The limiting factor for potential coal-to-wood biomass conversion projects will always be access to economical biomass fuel. Wood delivery and processing costs will limit the upper end size of power plants that can be considered as potential conversion targets. The amount of biomass fuel needed as feedstock for larger power generating plants and the distance to transport the biomass simply make some projects uneconomical.

About 70 percent by weight of the Niagara power plant's total fuel will be wood, which is drawn from about an 80-mile radius around the plant. Gardner says establishing relationships with suppliers has been a learning experience for the company and maintaining an adequate supply over the long term will always be a concern.

The project company, Niagara Generation LLC (NiGen), which is a subsidiary of USRG, has established wood supply agreements with a number of utility companies, vegetation control enterprises, and some of the 20 towns and municipalities within the 80-mile radius around the plant that were spending money to dispose of their wood waste.

NiGen provides collection yards for these towns and companies so they can inexpensively dispose of their wood, and then spends between $5 and $15 per ton to transport the wood to the plant and process it. Working in its favor is the amount of wood waste that was generated by an ice storm that hit the Buffalo, New York area in 2006, which knocked down 30 percent of the trees in the vicinity. As part of the clean-up effort, a lot of the wood was chipped, creating piles of surplus wood waste waiting for an end use.

However, on the downside of the wood supply issue, New York State requires the power plant to burn only clean, unadulterated wood waste. It can't use construction and demolition debris unless it has been separated at the source. Most other states allow the sorting to take place at a transfer station or a material recovery facility, but not New York State. This significantly limits the amount of wood biomass that is available.

"There are some pretty sophisticated technologies for separating out treated or contaminated wood, and I think it's a little bit antiquated that the state would limit itself on its renewable energy potential because of that," says Gardner. "We're going to continue to lobby in New York for a change to that rule so that greater amounts of clean, unadulterated wood are made available because they can be separated out at a transfer station, rather than at the source."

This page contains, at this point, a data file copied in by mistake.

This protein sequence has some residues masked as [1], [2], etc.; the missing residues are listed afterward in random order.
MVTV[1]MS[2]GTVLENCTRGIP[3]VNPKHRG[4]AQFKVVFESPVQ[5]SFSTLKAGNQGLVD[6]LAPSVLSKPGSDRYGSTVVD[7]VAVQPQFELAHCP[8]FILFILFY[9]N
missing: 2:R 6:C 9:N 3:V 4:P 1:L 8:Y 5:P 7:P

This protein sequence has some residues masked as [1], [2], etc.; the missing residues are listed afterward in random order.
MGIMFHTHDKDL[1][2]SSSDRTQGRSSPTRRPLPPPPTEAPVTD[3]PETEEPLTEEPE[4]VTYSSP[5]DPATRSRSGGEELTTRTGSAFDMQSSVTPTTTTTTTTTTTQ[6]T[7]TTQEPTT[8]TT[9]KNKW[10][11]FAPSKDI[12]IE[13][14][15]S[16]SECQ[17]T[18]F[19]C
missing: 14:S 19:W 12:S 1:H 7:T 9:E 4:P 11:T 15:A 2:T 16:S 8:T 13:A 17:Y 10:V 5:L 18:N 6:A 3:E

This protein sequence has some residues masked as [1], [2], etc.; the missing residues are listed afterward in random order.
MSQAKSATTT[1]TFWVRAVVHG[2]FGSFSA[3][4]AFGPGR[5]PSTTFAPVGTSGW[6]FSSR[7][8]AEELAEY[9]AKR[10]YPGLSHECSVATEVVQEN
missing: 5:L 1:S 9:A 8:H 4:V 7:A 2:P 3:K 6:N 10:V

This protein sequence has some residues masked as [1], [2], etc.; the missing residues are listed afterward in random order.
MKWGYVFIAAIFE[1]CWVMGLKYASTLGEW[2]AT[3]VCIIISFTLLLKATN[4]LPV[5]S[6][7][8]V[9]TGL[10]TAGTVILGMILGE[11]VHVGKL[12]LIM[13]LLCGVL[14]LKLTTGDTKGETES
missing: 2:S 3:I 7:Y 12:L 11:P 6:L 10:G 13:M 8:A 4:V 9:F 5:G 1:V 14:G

One of the key pieces of infrastructure that already existed at the Niagara Generating Facility was the circulating fluidized bed boiler, which was originally installed because it provided better emissions performance. Because of the boiler's capability to accept a variety of fuels, USRG was able to use it largely as is, "although we have added some elements to improve the controls of the boiler so that we can better monitor the boiler performance with the changing fuel," says Gardner.

He adds that the company has also upgraded and installed a new distributed control system, "which makes a big difference to monitor combustion performance, air flow and emissions performance." The fuel is a mix of TDF, green wood fiber and dry wood fiber. It is important to maintain control, particularly of the amount of green wood fiber entering the fuel flow stream. Its higher moisture content tends to put a damper on energy output.

USRG was founded in 2003 and manages two private equity funds. The first fund, which closed in 2005, attracted $100 million in capital that has been invested. The second fund, which closed in 2007, attracted $475 million.

"There's been no let-up in interest in this sector and it's continuing to grow," says Gardner, "particularly with some of the things going on in the market right now, such as oil prices and the regulatory situation, where more states keep adding Renewable Portfolio Standards (RPS). So the demand represented by these regulatory mandates is enormous." USRG estimates that about $50 billion in new capital will be needed just to meet the demand created by the Renewable Portfolio Standards that have been legislated by the 27 participating states.

At present, USRG is generating about 120 megawatts of power from three projects, but it has about another 250 megawatts of potential new investments under review. Investing in renewable power generation is only half of the company's investment portfolio. It is also involved in the manufacture of biodiesel, ethanol, and cellulosic ethanol, and owns a company that erects the infrastructure required in the storage and transportation of biofuels.

When describing the principal owners of the company, Gardner says, "We're energy people who have recognized an opportunity, although there's no doubt that we feel passionate about what we are doing for reasons beyond making money."

May/June 2008